With the good returns the bad. What plagued the LG G2 was a slow focusing speed, which is also an issue with its larger sibling. When you tap to focus on a particular area, it takes at least a second or two until it finally finds the spot. After that though, you can take as many pictures as you want as the shutter runs pretty quickly. Optical stabilization also helps with video recording, which also includes UHD 4K recording. Even if you have steady hands, the additional stabilization is always welcome.
We were already really impressed with the camera of the LG G Pro 2 when we first got our hands on this device at MWC 2014 in Barcelona, and that continues here. Details are very well captured and the level of sharpness is quite impressive. Once you are able to get the focus right, you’re able to get good quality pictures from this camera very consistently.
If you’ve used an LG smartphone before, there’s a good chance you know what to expect from the G Pro 2 when it comes to software. The Optimus UI returns with many of its in-your-face tendencies, with its different features taking up quite a bit of space all around. Colorful icons and bright wallpapers on a pretty monochromatic backdrop, but to get a glimpse at everything the device is capable of, all you need to do is take a look at the options available in the drop down notifications menu. Everything from the small Qslide Apps to QMemo, and all of the different features in the power widget are right there, barely leaving any space for notifications in the notifications menu.
Included in the current LG flagship however are a couple of key features that we’ve looked at in-depth already, such as Knock Code, an updated and improved version of Knock On, that not only allows you to wake the device, but unlock it directly, by tapping out a preset four grid pattern on the screen. Even the softkeys are highly customizable and can be added to or rearranged on a white or black bar as you see fit; and as far as multi-tasking goes, the large screen allows for nice dual window capabilities, on top of the LG created Slide Aside feature.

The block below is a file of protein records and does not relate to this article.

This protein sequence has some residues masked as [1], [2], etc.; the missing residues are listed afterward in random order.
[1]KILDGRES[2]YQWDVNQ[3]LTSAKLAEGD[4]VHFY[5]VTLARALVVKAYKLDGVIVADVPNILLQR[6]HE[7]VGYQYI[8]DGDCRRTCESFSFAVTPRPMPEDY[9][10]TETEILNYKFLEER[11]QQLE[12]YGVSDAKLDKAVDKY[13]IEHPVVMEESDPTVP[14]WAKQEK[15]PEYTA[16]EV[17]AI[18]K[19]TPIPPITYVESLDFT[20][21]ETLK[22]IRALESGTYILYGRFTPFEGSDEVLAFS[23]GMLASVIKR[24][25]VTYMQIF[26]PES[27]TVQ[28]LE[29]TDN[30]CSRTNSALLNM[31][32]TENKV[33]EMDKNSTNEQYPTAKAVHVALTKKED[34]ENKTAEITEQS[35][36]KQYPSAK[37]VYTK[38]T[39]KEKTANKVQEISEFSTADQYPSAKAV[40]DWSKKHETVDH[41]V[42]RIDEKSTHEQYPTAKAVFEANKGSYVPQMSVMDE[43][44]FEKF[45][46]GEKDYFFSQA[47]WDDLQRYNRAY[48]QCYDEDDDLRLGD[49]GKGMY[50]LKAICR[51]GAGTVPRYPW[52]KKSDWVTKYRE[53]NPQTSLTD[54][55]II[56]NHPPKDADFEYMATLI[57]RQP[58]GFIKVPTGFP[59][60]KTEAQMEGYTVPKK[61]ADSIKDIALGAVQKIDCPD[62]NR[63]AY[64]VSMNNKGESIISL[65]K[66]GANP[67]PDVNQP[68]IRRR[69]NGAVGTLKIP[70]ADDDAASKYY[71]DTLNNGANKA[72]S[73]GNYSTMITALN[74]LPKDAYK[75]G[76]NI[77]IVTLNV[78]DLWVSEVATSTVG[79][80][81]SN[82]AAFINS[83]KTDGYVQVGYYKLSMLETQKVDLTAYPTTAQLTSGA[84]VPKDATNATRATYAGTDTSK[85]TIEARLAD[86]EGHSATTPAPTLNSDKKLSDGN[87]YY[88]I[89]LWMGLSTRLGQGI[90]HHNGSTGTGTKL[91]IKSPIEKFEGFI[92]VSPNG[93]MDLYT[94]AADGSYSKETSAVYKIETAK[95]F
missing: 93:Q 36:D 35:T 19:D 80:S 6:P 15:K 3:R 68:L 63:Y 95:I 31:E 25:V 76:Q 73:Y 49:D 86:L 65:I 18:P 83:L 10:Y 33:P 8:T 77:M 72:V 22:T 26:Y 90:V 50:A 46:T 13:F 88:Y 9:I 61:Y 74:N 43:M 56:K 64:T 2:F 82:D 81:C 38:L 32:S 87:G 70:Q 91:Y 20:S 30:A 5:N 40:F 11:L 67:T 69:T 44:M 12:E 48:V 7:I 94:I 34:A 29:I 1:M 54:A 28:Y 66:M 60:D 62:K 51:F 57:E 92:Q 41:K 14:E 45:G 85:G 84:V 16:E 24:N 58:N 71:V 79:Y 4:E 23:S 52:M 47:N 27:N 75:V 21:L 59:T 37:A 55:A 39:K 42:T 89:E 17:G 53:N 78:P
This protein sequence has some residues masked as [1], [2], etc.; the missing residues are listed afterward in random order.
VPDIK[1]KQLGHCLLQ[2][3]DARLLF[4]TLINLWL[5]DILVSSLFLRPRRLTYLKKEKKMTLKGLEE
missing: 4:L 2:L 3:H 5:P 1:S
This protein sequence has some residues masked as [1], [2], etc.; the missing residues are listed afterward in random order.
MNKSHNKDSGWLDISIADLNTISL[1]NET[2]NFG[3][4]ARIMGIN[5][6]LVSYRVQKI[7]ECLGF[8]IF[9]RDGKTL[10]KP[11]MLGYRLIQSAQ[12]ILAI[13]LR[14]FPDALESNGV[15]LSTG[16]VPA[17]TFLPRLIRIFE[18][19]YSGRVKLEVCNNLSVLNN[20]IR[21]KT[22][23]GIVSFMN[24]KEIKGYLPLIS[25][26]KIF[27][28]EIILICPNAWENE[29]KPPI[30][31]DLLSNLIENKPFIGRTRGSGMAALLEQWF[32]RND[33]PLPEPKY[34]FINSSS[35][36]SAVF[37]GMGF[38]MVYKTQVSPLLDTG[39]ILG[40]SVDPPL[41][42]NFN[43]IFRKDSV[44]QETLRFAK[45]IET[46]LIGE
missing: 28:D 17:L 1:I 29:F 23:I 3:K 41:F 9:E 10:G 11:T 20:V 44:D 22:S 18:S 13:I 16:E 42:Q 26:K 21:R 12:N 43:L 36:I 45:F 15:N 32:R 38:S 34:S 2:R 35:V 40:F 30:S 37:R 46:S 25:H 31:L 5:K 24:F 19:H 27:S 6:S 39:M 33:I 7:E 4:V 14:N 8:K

Ultimately, the Optimus UI is one of the most full featured user interfaces currently available, and while that may or may not be your cup of tea, it’s features do add to the overall user experience and set the G Pro 2 apart.
|Display||5.9-inch IPS Plus LCD, 1080p resolution, 373 ppi|
|Processor||2.26 Ghz quad-core Qualcomm Snapdragon 800 processor, Adreno 330 GPU|
|Storage||16/32 GB, expandable|
|Battery||3,200 mAh, removable|
|Cameras||13 MP OIS+ rear camera
2.1 MP front camera
|Connectivity||Wi-Fi 802.11 a/b/g/n/ac, dual-band, DLNA, Wi-Fi Direct, Wi-Fi hotspot, Bluetooth 4.0, NFC, Infrared, USB 2.0|
|OS||Android 4.4 Kitkat|
|Dimensions||157.9 x 81.9 x 8.3 mm, 172 grams|
[section_nav stitle=”Price and Final Thoughts”]
The information on the final price point of the LG G Pro 2 isn’t available yet, it wouldn’t be surprising to see a price tag akin to its high-end stature, at possibly around the $700 mark at launch. There’s no word on what carriers will have it at this point – but stay tuned! While the LG G Pro 2 is definitely a big jump from the Optimus G Pro, we do have to question how much of an upgrade it is from the G2. It does sport a bigger screen, an arguably better material choice which isn’t without its disadvantages though, and an enhanced camera with OIS+. But with software features such as Knock Code set to come to the LG G2 anyway and an identical processing package, it mostly comes down to how adamant you are about getting the device with a larger display.